August 2010
Hope for the Holidays By P. Allen Smith

The coming of cold weather doesn’t have to mean the going of steady sales. Here are some ideas on how to transition your store from spring blooms and summer doldrums to fall harvest and winter wonderland.

As the year comes to a close, there are two final seasons: the harvest season, beginning on the first day of September and ending just before Thanksgiving; and the holiday season, which runs into the week before Christmas. Every independent garden center should have a strong combination of quality, value and superior customer service year round, but during these celebratory seasons, these three points for success should be even more focused.
Know your customer base and what merchandise and services will resonate with them. Success at market requires a good eye to find quality products that cover a variety of price points, including items that absolutely everyone can afford. Every shopper loves good value and a bargain!
Catering to the Busy Shopper
Moreover, people are extra-busy during the holiday season. When time is their most precious commodity, customers are willing to pay a little more for items that are already “done.” But to be successful, you’ve got to show them your stuff: compelling displays that allow customers to see the potential for their own homes. Offering products such as predecorated wreaths and garlands will certainly make you their holiday hero. Stocking decorative elements including ornaments, lights and ribbon in a variety of styles, along with fresh wreaths and garlands, will speak to your crafty customers who want to do a little DIY holiday decorating.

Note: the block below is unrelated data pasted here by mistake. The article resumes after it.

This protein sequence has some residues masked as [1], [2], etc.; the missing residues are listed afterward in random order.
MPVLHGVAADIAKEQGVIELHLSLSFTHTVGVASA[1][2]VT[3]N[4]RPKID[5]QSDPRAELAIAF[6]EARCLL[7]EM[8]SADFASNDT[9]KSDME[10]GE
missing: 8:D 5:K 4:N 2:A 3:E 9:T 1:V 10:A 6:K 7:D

Many retailers like to go the “gifts for gardeners” route in their garden centers, but I strongly advise against it. Shoppers won’t stop by simply to purchase a gift designed for their gardener friend or relative — unless they have another reason to stop by your store. If you offer a selection of gifts, keep it simple with seasonal arrangements and gift baskets, or a well-edited collection of ornaments, candles and other small items.

Outside the Box
There are still shoppers who don’t mind spending their time and money in a big-box store. Let them. Focus on customers who are pressed for time and willing to pay more for quality, variety and assistance. Your first line of defense in redirecting customers to your garden center is simple: Independent garden centers offer many things that big-box retailers just cannot compete with, beginning with friendly, efficient customer service offered by a knowledgeable staff.
Beyond helping customers choose the perfect fresh Christmas tree, garden centers need to offer hands-on assistance to customers to help get the work done: providing delivery services; hanging lights and installing outdoor holiday décor; assisting with interior design; and helping clients prepare for parties and events. And, in appropriate climates, customers would love a garden center that offered snow-clearing and other winter-preparation services, all of which are a natural extension of the maintenance and installation side of our business.

The Commercial Side
Take the same approach with commercial customers. Helping banks,
hospitals, schools and other institutions dress in their holiday finery will soon have you known throughout the community as the official spreader of holiday cheer.